The Pinot Noir vines are mostly from the Pommard clone and Dijon clones 777, 115 and 114, all trained on a vertical trellis. These various clones produce grape bunches that look and taste different, says Nancy Charles.

Bill contends that the Pommard clone, one of the heritage selections grown for decades in California, provides the deepest flavors—a component that may be the keystone for the generous, full-flavored wines from Charles Vineyard.

Dave Low, assistant winemaker at Papapietro Perry, uses Charles Vineyard as its only Pinot Noir source outside of Sonoma County. The winery has worked with this site for 11 years.

“They do a really meticulous job of farming the vineyard,” says Low. “Bill is constantly in the vineyard, walking the rows, looking for anything that might need attention.” Low finds more tannic and acidic structure in these wines than in some of the Russian River Pinots he makes. That’s in spite of yields that, at around four tons per acre, are larger than those from some of the hillier sites.

Morning Dew Ranch.
Morning Dew Ranch / Photo by Jim Sullivan

Morning Dew Ranch 

This small, beautifully situated vineyard hugs a steep hillside in what’s known as the “deep end” of Anderson Valley. There, it’s all rugged hills, twisting creeks and towering redwoods to the town of Mendocino, a short drive away to the northwest.
The co-founder of Williams Selyem, Burt Williams, created this jewel of a vineyard after he and partner Ed Selyem sold their winery to its current owner, John Dyson, in 1998.

Williams then began to sell the grapes to his former winery, and Morning Dew Ranch joined the pantheon of small-lot, vineyard-designated Pinot Noirs that Russian River Valley-based Williams Selyem offers its members for direct purchase on an allocation basis.

It wasn’t long before other wineries, like Whitcraft Winery, Brogan Cellars and Drew Wines in certain vintages, began purchasing grapes as well. Williams also made his own wine in 2008 and 2009 in the small house/winery at the top of the property’s central hill.

Morning Dew Ranch

Established: 1999, Elevation: 600, Acreage Planted: 13

Wine Characteristics: Red cherry and nervy acidity

Principal Clients: Castello di Amorosa, Drew Wines, Williams Selyem

Then, in 2015, Napa Valley’s Castello di Amorosa, the winery that occupies a spectacular Renaissance-style castle, bought the property. In 2016, Brooks Painter, the estate’s director of winemaking, made the brand’s first vineyard-designated Morning Dew Pinot, slated for release in March.

The vineyard is divided into 10 blocks, with different clones, rootstocks, slopes and sun exposure. Painter has nearly 40 years of experience, but he was excited to get his hands on the manicured vineyard planted with several Dijon clones, a Rochioli selection, Clone 23 Mariafeld and the DRC “suitcase selection,” purported to have come from vines at Burgundy’s Domaine de la Romanée-Conti.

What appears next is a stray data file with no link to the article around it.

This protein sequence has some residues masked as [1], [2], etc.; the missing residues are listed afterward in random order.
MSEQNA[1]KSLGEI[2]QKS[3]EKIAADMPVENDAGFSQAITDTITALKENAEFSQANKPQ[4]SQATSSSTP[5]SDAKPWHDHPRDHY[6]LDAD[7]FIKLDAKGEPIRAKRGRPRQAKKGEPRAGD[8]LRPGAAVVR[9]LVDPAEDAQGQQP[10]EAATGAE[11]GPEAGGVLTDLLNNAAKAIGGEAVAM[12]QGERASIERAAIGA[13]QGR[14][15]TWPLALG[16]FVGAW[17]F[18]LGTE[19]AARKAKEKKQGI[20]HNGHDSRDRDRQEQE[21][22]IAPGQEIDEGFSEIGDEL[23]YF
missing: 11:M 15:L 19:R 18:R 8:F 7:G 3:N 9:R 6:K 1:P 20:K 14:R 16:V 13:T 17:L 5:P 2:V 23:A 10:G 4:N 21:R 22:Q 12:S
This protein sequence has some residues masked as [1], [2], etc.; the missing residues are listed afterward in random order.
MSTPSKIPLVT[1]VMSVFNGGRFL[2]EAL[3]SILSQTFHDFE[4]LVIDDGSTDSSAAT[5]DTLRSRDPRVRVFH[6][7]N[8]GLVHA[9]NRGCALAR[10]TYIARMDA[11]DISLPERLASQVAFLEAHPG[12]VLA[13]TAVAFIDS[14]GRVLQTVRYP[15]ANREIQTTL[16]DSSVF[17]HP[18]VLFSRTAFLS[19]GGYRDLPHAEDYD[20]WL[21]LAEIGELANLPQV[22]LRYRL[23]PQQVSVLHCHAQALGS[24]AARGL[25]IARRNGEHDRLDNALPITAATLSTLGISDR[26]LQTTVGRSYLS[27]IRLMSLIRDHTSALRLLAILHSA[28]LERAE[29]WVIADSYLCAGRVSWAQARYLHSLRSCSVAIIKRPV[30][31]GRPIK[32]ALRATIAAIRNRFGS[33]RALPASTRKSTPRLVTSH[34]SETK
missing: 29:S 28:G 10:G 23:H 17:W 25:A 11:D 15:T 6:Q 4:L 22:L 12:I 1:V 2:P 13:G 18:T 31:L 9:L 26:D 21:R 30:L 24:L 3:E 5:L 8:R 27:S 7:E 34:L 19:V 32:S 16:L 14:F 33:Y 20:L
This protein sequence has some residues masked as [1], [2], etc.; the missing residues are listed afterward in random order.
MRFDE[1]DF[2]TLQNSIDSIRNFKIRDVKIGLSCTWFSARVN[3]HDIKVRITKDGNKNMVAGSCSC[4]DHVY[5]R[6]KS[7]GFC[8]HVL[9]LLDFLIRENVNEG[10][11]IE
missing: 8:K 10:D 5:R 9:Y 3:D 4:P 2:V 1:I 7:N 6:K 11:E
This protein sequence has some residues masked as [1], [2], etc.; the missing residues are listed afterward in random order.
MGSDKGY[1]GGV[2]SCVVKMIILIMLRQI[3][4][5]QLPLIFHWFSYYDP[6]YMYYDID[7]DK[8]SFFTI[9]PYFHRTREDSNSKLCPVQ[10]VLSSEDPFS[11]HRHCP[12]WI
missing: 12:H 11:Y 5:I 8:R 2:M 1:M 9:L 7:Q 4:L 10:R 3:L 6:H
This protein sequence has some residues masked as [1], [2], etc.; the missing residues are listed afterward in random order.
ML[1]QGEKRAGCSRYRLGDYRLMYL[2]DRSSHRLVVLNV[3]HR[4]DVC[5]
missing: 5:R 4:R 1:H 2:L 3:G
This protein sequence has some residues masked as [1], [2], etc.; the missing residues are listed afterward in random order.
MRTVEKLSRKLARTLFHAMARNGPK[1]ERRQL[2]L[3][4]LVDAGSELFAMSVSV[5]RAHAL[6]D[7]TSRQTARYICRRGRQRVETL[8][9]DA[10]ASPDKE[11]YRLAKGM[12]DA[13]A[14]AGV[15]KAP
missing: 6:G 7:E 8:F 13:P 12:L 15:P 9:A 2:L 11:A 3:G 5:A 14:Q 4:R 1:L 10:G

His team is retrofitting the vines from cordon pruning to cane pruning, and he wants to increase the yield from less than one ton per acre to about three tons.

5 Places to Visit in Mendocino County

“It’s fun to have the opportunity to work with the fruit up there,” says Painter. “It makes a wonderful wine that’s chocolaty and has intense red fruit. It’s just an ideal situation for Pinot Noir.”

In recent vintages, the Williams Selyem wines have had extremely concentrated cherry and cranberry flavors, backed by nervy acidity and substantial tannins. They’re ideal to age for five to 12 years.

Williams Selyem made a 2015 Pinot Noir and harvested grapes from the vineyard in 2016, but it did not take any last year, says Painter. Jason Drew returned to purchasing a portion of Morning Dew’s grapes in 2017, so there will be at least two brands keeping Burt Williams’ dream alive.

Phillip T.G. Baxter at Valenti Vineyard.
Phillip T.G. Baxter at Valenti Vineyard / Photo by Claire Baxter

Valenti Vineyard 

One vineyard in the Anderson Valley appellation that may have a more distinctive signature than even Savoy or Ferrington is Valenti. This tiny site clings precariously to a steep mountain slope at 1,200 feet elevation, overlooking the valley on the northwest wide. Two official American Viticultural Area boundaries overlap here as a result of creative gerrymandering, so Valenti is technically in both the Anderson Valley and Mendocino Ridge appellations. As a result, wineries can label bottles made with these grapes as either AVA name.

Baxter calls the product of this unique vineyard, “the brooding umami wine of Valenti.”

The vineyard sits near the windswept ridgetop in the path of raw weather that comes from the Pacific Ocean just six miles to the west. It was planted in 1998 for the Berry family, who own the property today.

Jason Drew, of Drew Wines, has leased and managed the property since 2013, and he makes one of several remarkable Pinot Noirs from this low-yield site.

Drew divides the property into three levels that range up to 1,400 feet. He says the characteristics of the wine vary in 100-foot increments, which puts a pretty fine point on terroir.